Founded: 1357-1397 | Location: Poederoijen, Netherlands

Nyenrode Castle

Around 1260 knight Gerard Splinter van Ruwiel laid the first foundations for the Nyenrode castle. The location of the castle was well-chosen: a strategic spot on the narrowest part of the bank of the river Vecht. The river Vecht was part of the trade route from the town of Utrecht to the Zuiderzee (Dutch South Sea) and was situated in an area which was heavily disputed by the Bishops of Utrecht and the Counts of Holland. ...
Founded: 1260 | Location: Straatweg, Netherlands

Coevorden Castle

Coevorden Castle was built on an artificial hill - a so-called motte - near a ford (a “voorde”) in the river the Kleine Vecht. This koevoorde (lit. “cow ford”) gave the city its name. In 1046, German emperor Henry III gave the county of Drenthe to the bishop of Utrecht, who appointed a viscount, a hereditary title. In 1395, Bishop Frederik van Blankenheim brought this to an end, and decreed that ca ...
Founded: 1025/1522 | Location: Coevorden, Netherlands

Maurick Castle

The history of Maurick Castle dates to the 13th century. In 1629 the castle was occupied by Frederick Henry, Prince of Orange. Frederick Henry wanted to have the castle as his headquarters for his siege of 's-Hertogenbosch. The castle has been adapted to house a restaurant.
Founded: 13th century | Location: Vught, Netherlands

Doorwerth Castle

The original Doorwerth castle, probably wooden, is first mentioned in 1260 when it was besieged and burned to the ground, after which it was rebuilt in stone. In 1280 this second castle was again besieged and this time the bailey was burned down. This castle probably consisted of a simple hall-keep, two stories high with 1.20 meter thick walls, and featured a surrounding moat which was fed by the nearby river Rhine. Duri ...
Founded: 1402-1560 | Location: Doorwerth, Netherlands

Bergh Castle

Huis Bergh (Huis Bergh) is one of the largest castles in the Netherlands. It gives its name to the Land van den Bergh and was previously owned by the counts van Bergh. The castle history dates back to the 13th century. The main parts of the castle are from the 14th, 15th and 17th century. In the beginning of the Dutch Revolt the house got damaged by war. In 1735 the castle burned down. In 1912 Huis Bergh and all belongi ...
Founded: 13th century | Location: ´s-Heerenberg, Netherlands

Duivenvoorde Castle

Duivenvoorde Castle was first mentioned in 1226, making it one of the oldest castles in South Holland. The castle is remarkable in that it has never been sold, which can be said of very few Dutch castles. It has passed by inheritance through several noble houses, sometimes through the matrilineal line. For the first five centuries of its history, the castle was owned by one family, the van Duivenvoordes, who gave their na ...
Founded: 1226 | Location: Voorschoten, Netherlands

Heeswijk Castle

Heeswijk Castle was originally built in the 11th century. The original motte was erected in 1080. During the subsequent centuries this motte was reduced and in its place a castle was built. Heeswijk Castle has played a crucial role in the history of the Netherlands. Around the year 1600 Prince Maurits twice failed to take the castle. Eventually, his half-brother Frederick Henry did, however, succeeded in capturing the ca ...
Founded: 1080 | Location: Heeswijk-Dinther, Netherlands

Featured Historic Landmarks, Sites & Buildings

Historic Site of the week

Royal Palace of Naples

Royal Palace of Naples was one of the four residences near Naples used by the Bourbon Kings during their rule of the Kingdom of the Two Sicilies (1734-1860): the others were the palaces of Caserta, Capodimonte overlooking Naples, and the third Portici, on the slopes of Vesuvius.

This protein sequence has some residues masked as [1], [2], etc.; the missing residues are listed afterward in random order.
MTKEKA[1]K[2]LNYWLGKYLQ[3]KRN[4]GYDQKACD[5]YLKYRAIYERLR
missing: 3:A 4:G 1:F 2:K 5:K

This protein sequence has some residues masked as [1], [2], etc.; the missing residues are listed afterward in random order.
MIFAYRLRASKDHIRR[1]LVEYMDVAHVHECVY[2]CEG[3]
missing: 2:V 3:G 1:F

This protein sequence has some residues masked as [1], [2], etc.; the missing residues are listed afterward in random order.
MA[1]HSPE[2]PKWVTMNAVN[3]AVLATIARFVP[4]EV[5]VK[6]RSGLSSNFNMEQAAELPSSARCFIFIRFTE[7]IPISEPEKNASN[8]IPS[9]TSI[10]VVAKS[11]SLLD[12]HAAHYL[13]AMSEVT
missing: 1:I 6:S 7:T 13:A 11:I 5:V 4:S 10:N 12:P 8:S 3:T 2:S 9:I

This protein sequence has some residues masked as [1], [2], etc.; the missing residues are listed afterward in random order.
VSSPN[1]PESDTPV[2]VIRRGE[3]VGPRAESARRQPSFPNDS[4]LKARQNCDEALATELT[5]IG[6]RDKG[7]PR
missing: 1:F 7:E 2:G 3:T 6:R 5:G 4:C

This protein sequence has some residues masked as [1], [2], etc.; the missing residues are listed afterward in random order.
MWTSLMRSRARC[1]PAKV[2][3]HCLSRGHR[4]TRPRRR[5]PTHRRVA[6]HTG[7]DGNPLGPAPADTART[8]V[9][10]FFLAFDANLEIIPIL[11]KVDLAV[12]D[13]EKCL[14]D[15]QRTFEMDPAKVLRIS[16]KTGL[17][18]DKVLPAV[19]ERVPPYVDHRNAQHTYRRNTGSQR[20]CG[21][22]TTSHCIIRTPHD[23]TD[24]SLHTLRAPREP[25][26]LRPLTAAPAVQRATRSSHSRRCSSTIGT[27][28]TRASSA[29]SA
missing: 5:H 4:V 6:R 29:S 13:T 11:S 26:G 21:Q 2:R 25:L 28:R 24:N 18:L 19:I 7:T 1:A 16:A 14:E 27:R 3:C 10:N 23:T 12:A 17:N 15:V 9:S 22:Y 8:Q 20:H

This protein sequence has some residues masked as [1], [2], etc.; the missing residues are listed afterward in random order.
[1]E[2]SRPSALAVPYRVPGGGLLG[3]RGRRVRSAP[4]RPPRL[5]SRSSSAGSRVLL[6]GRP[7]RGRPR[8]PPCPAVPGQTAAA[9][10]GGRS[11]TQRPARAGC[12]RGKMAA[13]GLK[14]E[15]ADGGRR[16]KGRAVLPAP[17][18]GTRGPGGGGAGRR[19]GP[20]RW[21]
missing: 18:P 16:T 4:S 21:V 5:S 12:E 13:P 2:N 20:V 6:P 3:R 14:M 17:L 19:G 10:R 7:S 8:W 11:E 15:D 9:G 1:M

Construction on the present building was begun in the 17th century by the architect Domenico Fontana. Intended to house the King Philip III of Spain on a visit never fulfilled to this part of his kingdom, instead it initially housed the Viceroy Fernando Ruiz de Castro, count of Lemos. By 1616, the facade had been completed, and by 1620, the interior was frescoed by Battistello Caracciolo, Giovanni Balducci, and Belisario Corenzio. The decoration of the Royal Chapel of Assumption was not completed until 1644 by Antonio Picchiatti.

In 1734, with the arrival of Charles III of Spain to Naples, the palace became the royal residence of the Bourbons. On the occasion of his marriage to Maria Amalia of Saxony in 1738, Francesco De Mura and Domenico Antonio Vaccaro helped remodel the interior. Further modernization took place under Ferdinand I of the Two Sicilies. In 1768, on the occasion of his marriage to Maria Carolina of Austria, under the direction of Ferdinando Fuga, the great hall was rebuilt and the court theater added. During the second half of the 18th century, a 'new wing' was added, which in 1927 became the Vittorio Emanuele III National Library. By the 18th century, the royal residence was moved to Reggia of Caserta, as that inland town was more defensible from naval assault, as well as more distant from the often-rebellious populace of Naples.

During the Napoleonic occupation the palace was enriched by Joachim Murat and his wife, Caroline Bonaparte, with Neoclassic decorations and furnishings. However, a fire in 1837 damaged many rooms, and required restoration from 1838 to 1858 under the direction of Gaetano Genovese. Further additions of a Party Wing and a Belvedere were made in this period. At the corner of the palace with San Carlo Theatre, a new facade was created that obscured the viceroyal palace of Pedro de Toledo.

In 1922, it was decided to transfer here the contents of the National Library. The transfer of library collections was made by 1925.

The library suffered from bombing during World War II and the subsequent military occupation of the building caused serious damage. Today, the palace and adjacent grounds house the famous Teatro San Carlo, the smaller Teatrino di Corte (recently restored), the Biblioteca Nazionale Vittorio Emanuele III, a museum, and offices, including those of the regional tourist board.